Cleanse Fold and Manipulate

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Cleanse Fold and Manipulate
CleanseFoldAlbumCover.jpg
Studio album by Skinny Puppy
Released June 25, 1987
Recorded 1987, Vancouver
Genre Post-industrial, electro-industrial, dark ambient, synthpop
Length 42:13
Label Nettwerk
Producer Dave Ogilvie, cEvin Key[1]
Skinny Puppy chronology
Mind: The Perpetual Intercourse
(1986)
Cleanse Fold and Manipulate
(1987)
VIVIsectVI
(1988)
Singles from Cleanse Fold and Manipulate
  1. "Addiction"
    Released: 1987
  2. "Deep Down Trauma Hounds"
    Released: 1987(promotional)

Cleanse Fold and Manipulate is the third studio album by Canadian electro-industrial group Skinny Puppy. The album was released in 1987 and was supported by a single, "Addiction".[2] The song "Deep Down Trauma Hounds" was used as a promotional single.[3] The album was further supported by the Head Trauma tour, which spanned across North America and Europe. Ain't it Dead Yet?, a recording from the tour of the group performing in Toronto, Canada, was released on video in 1989 and CD in 1991.[2]

Music[edit]

Cleanse Fold and Manipulate explores a number of different topic concerning medicine, society, and politics. The Song "First Aid" addresses what was the growing AIDS epidemic of the Eighties, while "Second Tooth" concerns with the struggles faced by Vietnam War veterans, namely post-traumatic stress.[4] The song "Deep Down Trauma Hounds" was written following a string of teenage suicides in the United States.[5] Nivek Ogre, the group's vocalist and songwriter, said of the suicides:

It seemed very scary to me that all these kids had such a bleak prospect on their future. I was on the tail-end of the generation that grew up with Walt Disney and Fantasia and Bambi and all those things that were so beautiful and important to grow up with. You need those things to perpetuate [yourself] through the years when you become cynical, instead kids are just growing up into this dark world.[5]

Other songs on the album pay homage to horror films. The song "The Mourn" is based on the Japanese extreme horror movie Flower of Flesh and Blood from the Guinea Pig film series. According to the group, the film was the closest they had ever come to seeing what they felt was a real snuff movie.[5] Footage from the film has since been used in their live shows.

Critical reception[edit]

Professional ratings
Review scores
Source Rating
Allmusic 3/5 stars[6]
Billboard Positive[7]
People Mixed[8]

Tim DiGravina of Allmusic said the album was "hard to recommend".[9] He went on to say while it did contain one of the band's best songs, "Deep Down Trauma Hounds", much of the album was ambient and fragmentary.[9] Still, he added, fans of industrial music will appreciate the album's formidable beats and coarse sound samples that seem to be generated from warping the sounds of heavy machinery. Perhaps more than other any place in Skinny Puppy's discography, Ogre's vocals work like spoken-word stream-of-conscious dementia, with more emphasis on evil tones than on any relation to their music. He concluded by saying the album was primarily recommendable to die hard fans.[9]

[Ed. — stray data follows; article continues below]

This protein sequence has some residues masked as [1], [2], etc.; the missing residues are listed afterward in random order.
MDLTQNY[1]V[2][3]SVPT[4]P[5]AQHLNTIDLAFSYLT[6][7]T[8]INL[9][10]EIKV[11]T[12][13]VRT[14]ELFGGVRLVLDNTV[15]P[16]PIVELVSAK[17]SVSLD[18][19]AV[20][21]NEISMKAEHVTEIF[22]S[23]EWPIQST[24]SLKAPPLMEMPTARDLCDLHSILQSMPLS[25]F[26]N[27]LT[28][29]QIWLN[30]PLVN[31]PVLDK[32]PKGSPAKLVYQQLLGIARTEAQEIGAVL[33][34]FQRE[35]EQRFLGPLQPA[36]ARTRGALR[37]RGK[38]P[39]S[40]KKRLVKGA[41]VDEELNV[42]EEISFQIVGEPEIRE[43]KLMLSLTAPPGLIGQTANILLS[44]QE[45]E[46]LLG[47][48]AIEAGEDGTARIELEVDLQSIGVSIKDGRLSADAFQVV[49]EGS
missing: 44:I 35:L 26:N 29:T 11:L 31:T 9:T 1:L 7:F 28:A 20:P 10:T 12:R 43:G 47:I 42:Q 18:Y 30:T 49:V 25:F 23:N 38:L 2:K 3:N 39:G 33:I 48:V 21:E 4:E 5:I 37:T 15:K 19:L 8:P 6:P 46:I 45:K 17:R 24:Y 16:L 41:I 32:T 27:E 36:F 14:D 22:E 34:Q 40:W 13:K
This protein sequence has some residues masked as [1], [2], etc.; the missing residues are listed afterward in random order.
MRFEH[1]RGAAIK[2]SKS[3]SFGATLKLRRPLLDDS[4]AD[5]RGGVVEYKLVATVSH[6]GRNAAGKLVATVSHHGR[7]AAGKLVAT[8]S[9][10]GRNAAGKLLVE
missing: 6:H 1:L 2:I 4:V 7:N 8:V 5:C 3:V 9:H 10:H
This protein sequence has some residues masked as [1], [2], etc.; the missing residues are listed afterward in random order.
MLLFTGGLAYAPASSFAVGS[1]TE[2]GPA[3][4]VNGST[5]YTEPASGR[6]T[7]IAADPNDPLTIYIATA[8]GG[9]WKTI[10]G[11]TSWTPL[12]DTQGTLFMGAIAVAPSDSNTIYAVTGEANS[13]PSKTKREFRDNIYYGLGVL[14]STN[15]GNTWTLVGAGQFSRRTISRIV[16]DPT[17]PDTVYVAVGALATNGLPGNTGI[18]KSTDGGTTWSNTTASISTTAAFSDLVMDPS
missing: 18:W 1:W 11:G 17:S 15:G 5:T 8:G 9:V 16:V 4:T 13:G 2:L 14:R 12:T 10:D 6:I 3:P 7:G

Track listing[edit]

All information from Allmusic.[1]

All music composed by Skinny Puppy.

No. Title Length
1. "First Aid"   4:29
2. "Addiction"   6:01
3. "Shadow Cast"   4:18
4. "Draining Faces"   5:12
5. "The Mourn"   2:41
6. "Second Tooth"   4:06
7. "Tear or Beat"   4:42
8. "Deep Down Trauma Hounds"   4:41
9. "Anger"   4:53
10. "Epilogue"   1:10
Total length:
42:13

Additional notes[edit]

  • To promote the album, Capital Records (who were responsible for the release of Skinny Puppy music outside of Canada) distributed eyeball paperweights.[2]
  • Cleanse Fold and Manipulate is a cyclical album, the end of the track 10, "Epilogue" segues into the beginning of track 1, "First Aid."[citation needed]
  • In response to the cover's source image by Gilmore: "It is an image from the original 1960's movie of Village Of The Damned. There is a little tongue-in-cheek history behind using that image as the manager for Images In Vogue, a band that C. Key used to be in before Skinny Puppy, was a former child model from England and had a role in the movie. But the face on the cover was another child actor from the movie."[citation needed]
  • "Draining Faces" was featured on The Blair Witch Project soundtrack.[10]

Personnel[edit]

All information from Allmusic.[1]

Musicians[edit]

  • Nivek Ogre – voices, lyrics, objects, audio sculpture
  • cEvin Key – synthesizers, guitar, drums, bass, voices, lyrics, sampling, sequencing, sounds, objects, radio, tapes, sequencers
  • Dwayne Goettel – synthesizers, guitar, drums, background vocals sampling, tape, sequencing, radio, sequencers
  • Peter Rave – guitar

Production[edit]

  • Producers – cEvin Key, Dave Ogilvie
  • Engineers – cEvin Key, Dave Ogilvie
  • Mastering – Pete Norman
  • Cover artwork – Steven R. Gilmore

References[edit]

  1. ^ a b c "Cleanse Fold and Manipulate Credits". Allmusic. Rovi Corporation. Retrieved April 29, 2010. 
  2. ^ a b c Kern, Jay. "Skinny Puppy: The Illustrated Discography". Prongs. Mythos Press. Retrieved 29 May 2016. 
  3. ^ "The Singles Collect". Discogs. Retrieved 29 May 2016. 
  4. ^ Shurtluff, Kevin (December 1988). "Bulky and Surrealistic: Skinny Puppy". Alternative Press 3 (14). Retrieved 29 May 2016. 
  5. ^ a b c "Dog Day Afternoon". Melody Maker. 21 May 1988. 
  6. ^ Allmusic review
  7. ^ "Album Reviews" (PDF). Billboard 99 (35): p.80. August 29, 1987. 
  8. ^ "Picks and Pans Review: In No Sense? Nonsense!". People 28 (23). December 7, 1987. 
  9. ^ a b c DiGravina, Tim. "Cleanse Fold and Manipulate Overview". Allmusic. Rovi Corporation. Retrieved April 29, 2010. 
  10. ^ "The Blair Witch Soundtrack". Allmusic. Retrieved 29 May 2016.